No story about fun and gratitude would be complete without extending my own heartfelt thanks to those who helped keep the fun alive as we kicked off our anniversary season.
It took many helping hands to recreate a version of Banana Days condensed into one day of retro fun! Extended thanks to everyone who helped and a personal thanks to those who helped me with the various scavenger hunts, including Michael and Debbie Shore, Douglas “Merc” Mercatoris, Dick and Kari Moebius, Judi Burwell, Denise Farver, Lance Burwell and Markey Butler. Many thanks to Aspen Skiing Co. and all the costume-clad bananas and Joey L. Woltemath. Thanks to super volunteers Carmen Barber and Renée Fleisher who did an amazing job! Thanks to Bobbie Burkley, Julie Hardman, Erin Young and all those on the team who went the extra mile. Thanks to community members like Ellen Dube who jumped in and helped out. Thank you Damien Smith and crew for keeping the fun going!
And I extend additional gratitude to all of the on-mountain, mall and Base Village businesses that allowed me to disrupt their day with banana games, including Challenge Aspen, the Stew Pot, Slopeside Lanes, the Daly Bottle Shop, the Westin, Venga Venga, State 38, Slice, Base Camp, Elk Camp, Ullrhof, Sam’s Smokehouse, The Discovery Center, Rocky Mountain Chocolate Factory, Snowmass Sports, Slow Groovin’ BBQ, D&E and the Treehouse and ski school staffers. And of course thank you to everyone who donated prizes; your generosity was staggering.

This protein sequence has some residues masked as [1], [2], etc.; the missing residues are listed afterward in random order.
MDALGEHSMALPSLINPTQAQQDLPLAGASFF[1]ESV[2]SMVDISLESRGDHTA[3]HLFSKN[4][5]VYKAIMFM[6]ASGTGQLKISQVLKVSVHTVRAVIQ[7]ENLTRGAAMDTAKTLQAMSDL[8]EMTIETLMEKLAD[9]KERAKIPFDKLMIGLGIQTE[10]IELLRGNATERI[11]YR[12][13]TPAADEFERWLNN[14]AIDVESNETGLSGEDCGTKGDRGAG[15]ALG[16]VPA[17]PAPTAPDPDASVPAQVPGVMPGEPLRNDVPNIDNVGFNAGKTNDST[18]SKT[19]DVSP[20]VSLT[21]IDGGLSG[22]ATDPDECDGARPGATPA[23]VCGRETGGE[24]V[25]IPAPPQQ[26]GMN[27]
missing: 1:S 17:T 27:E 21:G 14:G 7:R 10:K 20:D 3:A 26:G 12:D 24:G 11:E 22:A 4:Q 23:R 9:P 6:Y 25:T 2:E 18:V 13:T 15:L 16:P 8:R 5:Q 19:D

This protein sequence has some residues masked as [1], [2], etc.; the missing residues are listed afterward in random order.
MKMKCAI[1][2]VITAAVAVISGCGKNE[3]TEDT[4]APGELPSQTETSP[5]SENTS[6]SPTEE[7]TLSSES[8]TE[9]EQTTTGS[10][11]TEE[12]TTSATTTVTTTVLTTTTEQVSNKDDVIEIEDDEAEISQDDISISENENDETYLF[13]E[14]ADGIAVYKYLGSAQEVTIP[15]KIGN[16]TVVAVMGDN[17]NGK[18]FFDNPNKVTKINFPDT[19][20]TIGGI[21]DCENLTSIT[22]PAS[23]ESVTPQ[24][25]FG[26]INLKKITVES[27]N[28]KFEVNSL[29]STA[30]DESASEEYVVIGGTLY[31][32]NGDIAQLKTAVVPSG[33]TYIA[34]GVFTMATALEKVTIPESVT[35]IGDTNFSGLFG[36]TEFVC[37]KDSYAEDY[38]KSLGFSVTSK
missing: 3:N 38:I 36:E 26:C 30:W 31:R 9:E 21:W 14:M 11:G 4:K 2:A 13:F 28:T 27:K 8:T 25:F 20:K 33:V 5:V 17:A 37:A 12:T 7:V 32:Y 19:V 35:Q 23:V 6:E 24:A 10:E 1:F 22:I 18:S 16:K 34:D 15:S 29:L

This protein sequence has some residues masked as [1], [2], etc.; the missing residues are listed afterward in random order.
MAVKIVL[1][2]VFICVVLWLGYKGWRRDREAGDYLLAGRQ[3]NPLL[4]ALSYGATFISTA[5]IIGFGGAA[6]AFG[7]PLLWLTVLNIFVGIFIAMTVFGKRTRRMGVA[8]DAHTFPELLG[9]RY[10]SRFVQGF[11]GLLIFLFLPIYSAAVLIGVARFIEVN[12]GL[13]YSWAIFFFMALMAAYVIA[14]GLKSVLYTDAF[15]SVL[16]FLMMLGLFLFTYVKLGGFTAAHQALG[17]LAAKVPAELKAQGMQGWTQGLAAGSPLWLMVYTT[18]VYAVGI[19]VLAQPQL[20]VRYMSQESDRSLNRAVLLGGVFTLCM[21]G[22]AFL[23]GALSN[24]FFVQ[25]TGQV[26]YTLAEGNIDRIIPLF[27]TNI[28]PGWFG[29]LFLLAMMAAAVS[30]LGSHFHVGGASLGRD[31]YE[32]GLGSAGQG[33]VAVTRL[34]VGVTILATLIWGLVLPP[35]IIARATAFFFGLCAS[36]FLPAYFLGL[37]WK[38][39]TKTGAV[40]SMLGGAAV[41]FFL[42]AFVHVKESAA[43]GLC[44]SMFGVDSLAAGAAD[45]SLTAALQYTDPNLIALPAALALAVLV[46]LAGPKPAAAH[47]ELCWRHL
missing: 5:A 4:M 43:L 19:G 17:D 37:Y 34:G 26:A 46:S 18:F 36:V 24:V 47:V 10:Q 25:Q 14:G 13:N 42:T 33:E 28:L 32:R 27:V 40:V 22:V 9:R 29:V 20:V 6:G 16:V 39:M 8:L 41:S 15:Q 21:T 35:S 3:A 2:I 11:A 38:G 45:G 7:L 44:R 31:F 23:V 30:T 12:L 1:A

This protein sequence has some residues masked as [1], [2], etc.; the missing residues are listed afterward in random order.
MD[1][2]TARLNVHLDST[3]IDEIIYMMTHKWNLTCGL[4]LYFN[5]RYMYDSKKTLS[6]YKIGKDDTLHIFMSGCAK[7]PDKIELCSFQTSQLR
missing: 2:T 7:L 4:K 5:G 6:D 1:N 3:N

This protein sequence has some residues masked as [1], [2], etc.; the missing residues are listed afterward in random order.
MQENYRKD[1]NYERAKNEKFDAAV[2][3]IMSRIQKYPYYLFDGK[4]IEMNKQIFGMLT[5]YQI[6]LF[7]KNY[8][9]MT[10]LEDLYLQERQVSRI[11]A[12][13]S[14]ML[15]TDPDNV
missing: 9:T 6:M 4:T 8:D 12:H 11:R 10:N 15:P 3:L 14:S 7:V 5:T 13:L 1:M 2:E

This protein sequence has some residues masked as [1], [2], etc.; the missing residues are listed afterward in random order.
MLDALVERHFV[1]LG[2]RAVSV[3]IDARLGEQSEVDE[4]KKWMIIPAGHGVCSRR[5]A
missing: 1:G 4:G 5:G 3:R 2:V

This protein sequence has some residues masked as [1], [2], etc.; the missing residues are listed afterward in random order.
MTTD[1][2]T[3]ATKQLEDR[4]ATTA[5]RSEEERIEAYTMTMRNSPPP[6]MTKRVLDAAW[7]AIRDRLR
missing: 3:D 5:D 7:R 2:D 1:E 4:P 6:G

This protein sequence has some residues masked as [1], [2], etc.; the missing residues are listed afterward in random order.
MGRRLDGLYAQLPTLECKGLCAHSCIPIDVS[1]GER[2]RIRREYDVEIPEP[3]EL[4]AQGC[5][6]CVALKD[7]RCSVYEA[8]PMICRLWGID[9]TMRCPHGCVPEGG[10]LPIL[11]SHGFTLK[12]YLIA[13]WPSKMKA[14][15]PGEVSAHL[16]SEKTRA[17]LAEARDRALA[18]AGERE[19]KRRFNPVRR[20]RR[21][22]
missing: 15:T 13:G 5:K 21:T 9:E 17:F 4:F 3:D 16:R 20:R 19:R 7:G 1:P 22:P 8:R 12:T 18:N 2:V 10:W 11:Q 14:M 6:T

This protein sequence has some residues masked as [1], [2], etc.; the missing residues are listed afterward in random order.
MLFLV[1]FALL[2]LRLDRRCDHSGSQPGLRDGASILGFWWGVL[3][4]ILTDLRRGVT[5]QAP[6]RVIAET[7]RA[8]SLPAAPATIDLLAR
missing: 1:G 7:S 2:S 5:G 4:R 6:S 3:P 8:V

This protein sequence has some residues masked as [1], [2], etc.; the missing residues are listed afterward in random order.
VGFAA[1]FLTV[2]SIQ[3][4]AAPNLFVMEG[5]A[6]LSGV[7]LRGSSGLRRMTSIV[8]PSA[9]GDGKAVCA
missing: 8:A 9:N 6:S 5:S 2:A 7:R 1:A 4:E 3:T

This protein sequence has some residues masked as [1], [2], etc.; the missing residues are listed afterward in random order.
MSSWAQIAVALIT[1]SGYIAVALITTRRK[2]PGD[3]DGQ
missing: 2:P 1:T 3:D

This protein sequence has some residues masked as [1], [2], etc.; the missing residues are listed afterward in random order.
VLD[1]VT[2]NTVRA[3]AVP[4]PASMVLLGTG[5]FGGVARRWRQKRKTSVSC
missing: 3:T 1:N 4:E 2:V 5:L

So many folks worked to pull together the Golden Gala, including John Cooley and Doug Mackenzie and all of the additional storytellers, including Chuck Vidal, Tom Marshall, Jesse Caparrella and Amund Ekroll. Extra thanks to the Viceroy staffers who went above and beyond like Katie de Besche and Kevin Pasolli. Thank you for the volunteer hours that Barb Wicks and those who shared ideas and for the creative energy of Susie McNamara. And how wonderful it was to have all of those who traveled from far away to return to town — thank you for making the journey.
And to Randy Woods, the unsung face behind the whole event who worked tirelessly throughout the past year to keep the evening seeped in heart and genuine community spirit. Thank you!
Often, when times seem to grow continuously more challenging, it seems perhaps that fun just for the sake of fun might be the remedy to maintaining balance.
I sometimes liken Aspen to the literary figure of “The Littlest Fir Tree” who was decorated just so, and having grown to become the tallest most glamorous tree in town. While Snowmass has been the potted pine that once sat outside the grand entrance to the old Silvertree, moved year after year from place to place. And though it now grows tall and strong, its roots still have not yet been firmly planted. I believe it’s time to ground our foundation. Let’s keep on having fun for fun’s sake and see how much we grow.
Let’s exchange a piece of my mind for a little peace of mind; after all, if we always agree what will we talk about? Britta Gustafson appreciates an open mind; share yours and email her at email@example.com.
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For nearly three years, Alberto Figueroa has worked at Viceroy Snowmass, first helping start the Toro Kitchen and Lounge as the executive sous-chef and now as the executive chef. On a recent afternoon, the Snowmass Sun sat down with Figueroa to learn more about his new garden and his goals for the Viceroy restaurant